There are also some downsides to applying for a line of credit with a co-applicant.
Your chances of being approved can be hurt if the co-applicant doesn’t have credit as good as yours or if the co-applicant already owes a large debt.
Borrowing money with someone can also strain your relationship.
There is one little tip – when choosing a co-applicant, do not rely on its attractiveness to the issuer and high credit score only, try to select a person that you trust.
Not all credit cards allow applying with co-applicants. But in fact, some major credit card issuers like Wells Fargo and U.S. Bank stay open to adding a co-borrower to your application. If a co-signer is not an option, you can also apply to become an authorized user on another cardholder’s account, or you can apply for a secured credit card.
What is an authorized user on a credit card account?
An authorized user, in turn, is a person who is allowed to make purchases using the primary cardholder’s account. They typically have a personal card with a set spending limit in their name that is tied to the primary account. When it comes to paying the bill, however, the authorized user has no legal responsibility.
The Benefits and risks of becoming an authorized user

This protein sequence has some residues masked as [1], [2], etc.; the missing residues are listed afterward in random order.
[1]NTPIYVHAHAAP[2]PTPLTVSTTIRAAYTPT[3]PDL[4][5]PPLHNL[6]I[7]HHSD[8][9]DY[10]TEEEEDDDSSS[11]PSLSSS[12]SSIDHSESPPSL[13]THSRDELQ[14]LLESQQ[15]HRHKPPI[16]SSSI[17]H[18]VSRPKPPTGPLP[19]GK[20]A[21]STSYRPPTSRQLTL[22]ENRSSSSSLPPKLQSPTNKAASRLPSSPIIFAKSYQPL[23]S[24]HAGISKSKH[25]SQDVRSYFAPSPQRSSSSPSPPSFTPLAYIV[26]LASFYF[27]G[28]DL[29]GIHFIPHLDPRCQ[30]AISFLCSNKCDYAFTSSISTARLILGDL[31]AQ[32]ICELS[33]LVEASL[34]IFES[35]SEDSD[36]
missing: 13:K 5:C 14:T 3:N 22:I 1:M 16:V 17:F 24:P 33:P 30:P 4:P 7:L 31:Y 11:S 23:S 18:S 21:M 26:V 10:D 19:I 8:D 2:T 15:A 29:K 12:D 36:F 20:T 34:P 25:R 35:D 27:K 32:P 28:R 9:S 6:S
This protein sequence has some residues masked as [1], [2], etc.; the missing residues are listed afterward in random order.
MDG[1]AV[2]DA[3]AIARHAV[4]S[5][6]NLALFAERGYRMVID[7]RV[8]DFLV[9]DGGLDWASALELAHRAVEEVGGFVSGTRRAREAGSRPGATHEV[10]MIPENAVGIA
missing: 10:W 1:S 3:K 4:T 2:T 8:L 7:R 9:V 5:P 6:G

There are various reasons for becoming an authorized user.
If you are just starting out building a credit history, or you are trying to rebuild your credit, being an authorized user can help boost your credit score. Once you are added to the account, its entire history will appear on your credit reports if the card issuer reports authorized-user activity.
If the account has been opened for a long time and the primary account holder has been using it responsibly – making all payments on time and maintaining a low credit utilization ratio, it can benefit you greatly.
On the contrary, if the primary cardholder misses a payment or their balance is too high relative to the credit limit, it could hurt your credit score.
Can an authorized user hurt the account owner’s credit?
By adding an extra person, some primary account holders are pursuing the idea of helping another person get a credit card and build their credit. Parents possibly do that to teach their children how to handle credit card and money properly. Others might want to add a partner to simplify their finances as a couple.